I’ve always enjoyed Conan O’Brien’s “Clueless Gamer” video game reviews. The following is a column I wrote for the local paper inspired by O’Brien’s bit, but in the context of Christmas shopping. The links to each item are included, for the most part, not to promote the products, but to prove to you that they actually exist.
I am a clueless consumer. If there is a new trend in holiday shopping this year, I am guaranteed to find out about it sometime after Valentine’s Day.
Until very recently, I thought a “pillow pet” was a particularly abhorrent strain of bed bug, and, even though I lived through the ’90s, I am still not 100-percent clear on what a Furby is. (If it’s a rabbit, then why does it have a beak? If it’s an owl, where are its wings, and what is with the ears?)
Perhaps you feel the same way, and are just as lost as I am. And that’s OK. This is the holiday season, after all, a time of joy and good cheer, of hot cider and crackling fires, of sharing one’s home with friends and family, and of bravely attempting to wade through a massive, ritualistic exchange of gifts for vaguely defined cultural and quasi-religious reasons.
It’s now December, which means the holiday season is officially and inescapably upon us, bearing down like a right jolly old pack of mutant werewolf zombies wielding garroting ribbons and sharpened candy canes. And clueless or not, we have to get our acts together.
But never fear. For I have access to the Internet, and I will cheerfully guide you through what all the experts predict will be this year’s hottest gift items.
Age: 3 and up
This is a blonde, baby-like doll that is vaguely reminiscent of Elsa, the ice-generating supervillain and queen regnant from the Disney animated film “Frozen.”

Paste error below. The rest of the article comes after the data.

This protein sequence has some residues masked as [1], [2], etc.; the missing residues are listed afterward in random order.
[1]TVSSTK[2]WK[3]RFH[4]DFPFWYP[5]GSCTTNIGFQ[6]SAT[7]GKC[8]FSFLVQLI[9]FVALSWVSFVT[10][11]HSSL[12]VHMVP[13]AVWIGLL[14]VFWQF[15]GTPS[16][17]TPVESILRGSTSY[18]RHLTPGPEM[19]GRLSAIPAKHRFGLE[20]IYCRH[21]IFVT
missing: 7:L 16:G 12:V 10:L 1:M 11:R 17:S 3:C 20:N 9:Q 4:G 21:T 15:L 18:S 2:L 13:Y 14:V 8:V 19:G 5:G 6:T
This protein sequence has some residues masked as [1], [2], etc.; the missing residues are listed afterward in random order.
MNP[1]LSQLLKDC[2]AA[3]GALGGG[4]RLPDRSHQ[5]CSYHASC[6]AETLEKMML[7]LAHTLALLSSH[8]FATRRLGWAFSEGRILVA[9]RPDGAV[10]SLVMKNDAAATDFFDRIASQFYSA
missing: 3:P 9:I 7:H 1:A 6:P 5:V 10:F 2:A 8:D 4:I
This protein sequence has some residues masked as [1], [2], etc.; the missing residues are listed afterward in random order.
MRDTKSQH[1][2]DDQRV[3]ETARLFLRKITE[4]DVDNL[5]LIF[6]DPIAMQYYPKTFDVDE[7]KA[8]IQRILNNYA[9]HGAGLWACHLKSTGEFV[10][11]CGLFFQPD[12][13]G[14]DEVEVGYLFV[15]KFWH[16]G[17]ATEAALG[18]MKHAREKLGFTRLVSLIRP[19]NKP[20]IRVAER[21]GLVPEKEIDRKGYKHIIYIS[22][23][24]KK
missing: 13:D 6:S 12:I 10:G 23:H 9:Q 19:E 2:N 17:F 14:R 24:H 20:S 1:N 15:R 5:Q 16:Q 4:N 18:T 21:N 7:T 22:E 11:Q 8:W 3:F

The doll sings, says 15 different phrases, and has eyes that light up, all of which — the toy experts assure me — is cute, rather than terrifying. Comes complete with a “little buddy” named Olaf, which is, evidently, some sort of anthropomorphic beaver made out of snow.
Age: 5 and up
Item: Zoomer Dino
This is an interactive model of a Tyrannosaurus Rex, except instead of feet it has caster wheels, sort of like an office chair. Its product description touts its “real dinosaur movements and sounds.” It even burps and farts! Because, obviously, when a manufacturer designs a toy on the premise of a roller skate-mounted dinosaur, you know realism is a top priority. I believe the wheel design was based on a groundbreaking new study by a team of paleontologists at Virginia Tech.
This is a kettle (a metal pot designed for the sole purpose of boiling water) that is electrically powered and can be controlled remotely via an app downloaded on your mobile device. It even has a wake-up timer, “welcome home” setting and other features. As near as I can tell, you still have to — at some point — actually get up off of the couch to retrieve the water that this marvelous device has heated (though maybe you can get your kid to train his or her Zoomer Dino to fetch it for you). I believe the only thing more useless than the product itself is the fact that it also comes in different colors.
Item: Pebble Steel Smart Watch
When I was in school, we used to make fun of the kids who wore those bulky calculator watches. I’ve always been of the firm opinion that the only appropriate purpose of a watch is to tell time, unless you’re James Bond, in which case your watch may also hide a secret compartment that holds a poison antidote, or fires a laser that can cut through handcuffs. Guess the joke’s on me.
This is a smart ball. A. Smart. Ball. … It’s basically a soccer ball … with a charger and a plug. And it costs $200.
HIS & HERS
Item: Shaving thing
The common thread in all of the gift lists for men is that they contain an inordinate number of shaving things. They might be a top-of-the-line electric shaving thing, like Sharper Image’s 19-Setting Beard Trimmer (retail $100), or an old-school, straight-razor kind of shaving thing, like Sephora’s The Art of Shaving brush and cream set (somehow more expensive, at $120), but odds are, any list you find will have at least one shaving thing on it. I find this even more baffling than Zoomer Dino. Apparently, the fervent, secret desire of men other than myself is to own a fancy shaving thing that costs more than $5.
Either that, or the human race is only just now awakening to the fact that men grow hair on their faces, and are, thus, in dire need of a means of trimming said hair.
Item: Picnic Backpack (No. 2 on this list)
Because nothing says “I love you” like making your special lady carry your food on her back.
Cross-posted with the Woodburn Independent.